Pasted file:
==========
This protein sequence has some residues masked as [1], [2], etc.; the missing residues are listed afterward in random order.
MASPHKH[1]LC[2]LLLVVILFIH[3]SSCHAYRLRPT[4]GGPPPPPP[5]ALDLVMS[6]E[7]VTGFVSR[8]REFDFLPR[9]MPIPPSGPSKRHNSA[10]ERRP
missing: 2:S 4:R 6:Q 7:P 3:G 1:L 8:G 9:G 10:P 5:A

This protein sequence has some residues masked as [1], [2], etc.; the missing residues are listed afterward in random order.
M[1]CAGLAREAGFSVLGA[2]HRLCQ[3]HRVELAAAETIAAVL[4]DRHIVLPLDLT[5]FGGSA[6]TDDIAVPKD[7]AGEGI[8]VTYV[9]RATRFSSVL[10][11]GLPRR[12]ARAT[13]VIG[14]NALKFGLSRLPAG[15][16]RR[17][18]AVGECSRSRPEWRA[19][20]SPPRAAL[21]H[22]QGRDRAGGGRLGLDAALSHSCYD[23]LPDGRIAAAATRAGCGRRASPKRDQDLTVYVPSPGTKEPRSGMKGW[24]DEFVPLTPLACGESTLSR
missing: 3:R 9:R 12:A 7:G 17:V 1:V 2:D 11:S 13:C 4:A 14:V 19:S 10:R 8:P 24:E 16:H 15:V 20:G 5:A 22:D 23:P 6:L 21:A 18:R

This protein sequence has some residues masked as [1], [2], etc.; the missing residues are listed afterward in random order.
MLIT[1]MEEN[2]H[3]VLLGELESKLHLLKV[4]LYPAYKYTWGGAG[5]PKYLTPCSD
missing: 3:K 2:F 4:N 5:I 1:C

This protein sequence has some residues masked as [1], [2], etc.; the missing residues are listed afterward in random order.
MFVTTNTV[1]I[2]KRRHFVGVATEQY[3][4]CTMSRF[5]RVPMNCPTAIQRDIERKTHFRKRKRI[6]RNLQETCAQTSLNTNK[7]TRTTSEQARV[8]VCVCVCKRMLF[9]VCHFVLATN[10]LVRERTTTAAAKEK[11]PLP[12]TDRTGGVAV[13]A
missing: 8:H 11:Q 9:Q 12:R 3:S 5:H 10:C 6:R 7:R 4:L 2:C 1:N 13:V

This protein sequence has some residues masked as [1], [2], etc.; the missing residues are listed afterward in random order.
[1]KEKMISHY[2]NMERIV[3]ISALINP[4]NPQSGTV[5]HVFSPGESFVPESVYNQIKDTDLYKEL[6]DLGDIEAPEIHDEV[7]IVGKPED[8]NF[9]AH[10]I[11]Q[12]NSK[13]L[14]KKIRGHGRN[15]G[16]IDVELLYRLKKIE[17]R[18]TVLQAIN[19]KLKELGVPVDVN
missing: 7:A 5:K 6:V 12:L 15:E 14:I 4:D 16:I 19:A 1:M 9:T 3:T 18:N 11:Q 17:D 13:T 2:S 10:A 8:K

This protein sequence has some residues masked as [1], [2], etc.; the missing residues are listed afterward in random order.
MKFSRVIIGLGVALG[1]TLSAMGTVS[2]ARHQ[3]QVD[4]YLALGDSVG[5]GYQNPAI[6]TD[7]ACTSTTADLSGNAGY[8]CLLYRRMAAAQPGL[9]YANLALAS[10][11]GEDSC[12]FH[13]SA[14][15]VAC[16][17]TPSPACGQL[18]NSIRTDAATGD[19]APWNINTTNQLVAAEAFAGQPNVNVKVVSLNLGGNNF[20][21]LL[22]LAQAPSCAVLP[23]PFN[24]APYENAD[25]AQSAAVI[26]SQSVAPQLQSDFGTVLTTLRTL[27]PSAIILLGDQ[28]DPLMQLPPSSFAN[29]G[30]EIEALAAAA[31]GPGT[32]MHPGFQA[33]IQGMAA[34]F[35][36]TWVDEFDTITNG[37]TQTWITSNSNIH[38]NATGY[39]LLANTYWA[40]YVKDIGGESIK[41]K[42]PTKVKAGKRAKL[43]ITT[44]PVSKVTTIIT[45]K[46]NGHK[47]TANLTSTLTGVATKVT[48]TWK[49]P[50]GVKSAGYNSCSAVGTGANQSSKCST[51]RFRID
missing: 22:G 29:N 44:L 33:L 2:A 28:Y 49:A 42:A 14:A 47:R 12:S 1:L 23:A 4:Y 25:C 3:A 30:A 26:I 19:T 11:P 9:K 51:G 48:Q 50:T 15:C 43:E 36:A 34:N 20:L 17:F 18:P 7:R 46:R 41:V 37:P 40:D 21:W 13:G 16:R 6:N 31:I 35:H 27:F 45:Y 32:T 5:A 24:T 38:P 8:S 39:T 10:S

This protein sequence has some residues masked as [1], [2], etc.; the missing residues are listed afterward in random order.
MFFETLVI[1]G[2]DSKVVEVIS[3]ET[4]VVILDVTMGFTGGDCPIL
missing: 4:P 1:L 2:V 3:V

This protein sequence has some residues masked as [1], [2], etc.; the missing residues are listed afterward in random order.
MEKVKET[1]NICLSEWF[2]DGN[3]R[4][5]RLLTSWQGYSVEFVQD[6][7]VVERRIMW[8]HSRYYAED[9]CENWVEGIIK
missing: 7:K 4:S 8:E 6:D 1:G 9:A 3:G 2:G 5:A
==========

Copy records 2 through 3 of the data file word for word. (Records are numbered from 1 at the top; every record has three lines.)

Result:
This protein sequence has some residues masked as [1], [2], etc.; the missing residues are listed afterward in random order.
M[1]CAGLAREAGFSVLGA[2]HRLCQ[3]HRVELAAAETIAAVL[4]DRHIVLPLDLT[5]FGGSA[6]TDDIAVPKD[7]AGEGI[8]VTYV[9]RATRFSSVL[10][11]GLPRR[12]ARAT[13]VIG[14]NALKFGLSRLPAG[15][16]RR[17][18]AVGECSRSRPEWRA[19][20]SPPRAAL[21]H[22]QGRDRAGGGRLGLDAALSHSCYD[23]LPDGRIAAAATRAGCGRRASPKRDQDLTVYVPSPGTKEPRSGMKGW[24]DEFVPLTPLACGESTLSR
missing: 3:R 9:R 12:A 7:G 17:V 1:V 2:D 11:S 13:C 4:A 14:V 19:S 10:R 8:P 24:E 16:H 15:V 20:G 5:A 22:D 23:P 6:L 21:A 18:R

This protein sequence has some residues masked as [1], [2], etc.; the missing residues are listed afterward in random order.
MLIT[1]MEEN[2]H[3]VLLGELESKLHLLKV[4]LYPAYKYTWGGAG[5]PKYLTPCSD
missing: 3:K 2:F 4:N 5:I 1:C